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Ten Steps to Creating A Personal Logo That Stands Out

Advice for designing a unique logo that helps set your creative work apart from the competition.

The most famous logos are the ones you’re automatically drawn to, without necessarily knowing why. Whether you’re Nike, Apple, or Coca Cola, successful branding means developing a logo that conveys excellence, reliability, and uniqueness in an image.

Big businesses aren’t the only ones who benefit from branding. As a creative professional or artist, the internet is your largest social and commercial arena. The first point of contact for clients, collaborators, and customers is your website, and it’s essential to make a memorable first impression online.

Creating a strong website logo for your creative business or artistic practice means capturing the aesthetic of your work, the individuality of your service, and the fact that you’re exceptional in your field, all without using words.

There’s no one right way of developing a balanced and striking logo. It’s both an intuitive and calculated process that incorporates your creative style, your audience’s preferences, and your understanding of the current culture and commercial climate.

Here are ten tips that will help you design a logo that’s specifically tailored to your creative brand.

1. Know yourself

Before you start thinking about what kind of logo is right for you, it’s important to have a strong sense of your image as a creative professional. Try to describe your aesthetic, personality, characteristics, strengths, and aspirations, and figure out how they fit together to create something distinctly unique.

Ask yourself these questions: What’s the purpose of your business? What are your short and long term goals? What are you offering? Who is your target audience? How do you want your work/your brand to be perceived? Who is your competition and how are they perceived? What makes you stand out?

Although you probably consider some of these factors in your day-to-day work, you may not have considered how they collectively communicate an impression of your creative business to the public.

www.lilysnowdenfine.com

2. Create a mood board

Once you’ve thought about how you want your brand to be perceived, it’s time to explore how you want your logo to feel. Just like with any creative venture, designing an effective, polished image often requires an abstract conceptual process.

The best logos perform a task less tangible than merely communicating information—they create a positive feeling that potential clients can associate with your products and services. Your goal is for people to look at your logo and understand something valuable and unique about your business without having to put it into words.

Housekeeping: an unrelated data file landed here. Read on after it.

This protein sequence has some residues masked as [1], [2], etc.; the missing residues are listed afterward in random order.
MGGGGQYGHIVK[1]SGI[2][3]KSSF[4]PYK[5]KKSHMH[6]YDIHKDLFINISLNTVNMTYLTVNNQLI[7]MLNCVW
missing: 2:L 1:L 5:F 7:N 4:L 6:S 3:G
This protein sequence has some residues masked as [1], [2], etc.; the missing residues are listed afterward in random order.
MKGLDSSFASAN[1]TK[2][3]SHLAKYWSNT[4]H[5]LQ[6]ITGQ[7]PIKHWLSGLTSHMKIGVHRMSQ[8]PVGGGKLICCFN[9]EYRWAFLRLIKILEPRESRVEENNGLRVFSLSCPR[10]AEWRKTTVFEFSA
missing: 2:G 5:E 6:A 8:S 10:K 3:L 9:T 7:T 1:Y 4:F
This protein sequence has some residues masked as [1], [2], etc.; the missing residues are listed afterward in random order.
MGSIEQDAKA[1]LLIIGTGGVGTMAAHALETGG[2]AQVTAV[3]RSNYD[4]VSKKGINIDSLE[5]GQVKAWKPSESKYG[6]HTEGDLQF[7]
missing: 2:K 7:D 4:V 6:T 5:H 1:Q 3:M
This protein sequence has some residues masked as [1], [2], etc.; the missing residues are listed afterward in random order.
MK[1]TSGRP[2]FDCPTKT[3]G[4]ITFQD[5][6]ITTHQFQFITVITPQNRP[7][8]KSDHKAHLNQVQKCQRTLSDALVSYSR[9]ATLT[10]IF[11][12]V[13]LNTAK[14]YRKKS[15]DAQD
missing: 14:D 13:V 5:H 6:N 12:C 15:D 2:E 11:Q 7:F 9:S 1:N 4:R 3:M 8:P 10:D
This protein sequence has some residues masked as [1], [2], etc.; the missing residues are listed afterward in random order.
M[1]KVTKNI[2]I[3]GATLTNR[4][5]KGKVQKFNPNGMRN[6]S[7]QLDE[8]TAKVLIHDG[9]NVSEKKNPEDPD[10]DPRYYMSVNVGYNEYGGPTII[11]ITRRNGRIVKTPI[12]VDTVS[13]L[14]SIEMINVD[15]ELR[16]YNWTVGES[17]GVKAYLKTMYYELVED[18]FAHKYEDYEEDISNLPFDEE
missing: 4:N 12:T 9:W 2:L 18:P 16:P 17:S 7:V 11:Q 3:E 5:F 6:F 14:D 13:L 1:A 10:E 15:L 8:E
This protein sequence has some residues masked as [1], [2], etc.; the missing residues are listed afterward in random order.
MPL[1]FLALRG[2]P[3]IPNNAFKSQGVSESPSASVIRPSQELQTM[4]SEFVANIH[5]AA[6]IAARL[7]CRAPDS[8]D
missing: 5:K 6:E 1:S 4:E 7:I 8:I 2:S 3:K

Instilling this sense of inspiration in the final iteration of your logo requires being confident about your brand’s core aesthetic. Whether you’re a cinematographer, graphic designer, or illustrator, using a mood board to explore the tone of your brand before diving into the design process is an excellent way to maintain a depth and cohesion throughout.

Try collecting a series of colors, shapes, materials, images, quotes, and music that speak to you. Combine them in different ways and see what kind of aesthetic you come up with. Browse outside of your comfort zone on websites like Google Images, Pinterest, Instagram, Flickr, and Unsplash. Don’t just find logos from similar artists and leave it at that—the more diverse your mood board, the better. Remember to be inspired by your own portfolio of work as well, as that’s ultimately what you’re selling.

Go with what you’re intuitively drawn to, then pare your mood board down until you’re left with a look and feel that’s exciting and evocative, and build your logo design around it.

3. Avoid design cliches

The next step is to create the first iterations of your logo. The best way to start is by picking up a sketchbook and just drawing. This is your chance to explore lots of different visualizations, so don’t hold back. Try experimenting with concepts that you’re not positive are the right fit—you might be surprised by what you end up with.

As you narrow down your selection, cut anything that looks too familiar or procedural. Check out the logos of other brands in your niche. Especially as a creative professional, it’s imperative that you give clients the impression that your work is original. The last thing you want is for them to look at your logo and think about another artist.

For some creative entrepreneurs, conceiving of the right logo comes in a moment of insight. “It took me almost a year to uniquely capture the qualities of my work in a logo,” says illustrator Ashley Tse. “Up until then, most of what I came up with was too complicated and rigid, probably because I was trying to focus on what was trendy instead of having confidence in my own style. The final version took me fifteen minutes to make. I was so exhausted and defeated that I pretty much said, ‘I’ll just write my name and be done with it.’”

An easy way to test the originality of your logo concept early on is by conducting your own market research with friends and family. This also gives you a sense of the immediate associations your logo conjures up. Although acquaintances will likely be biased toward admiring your work, if your logo makes them think of certain experiences, characteristics, or emotions rather than other products or brands, that means you’re on the right track.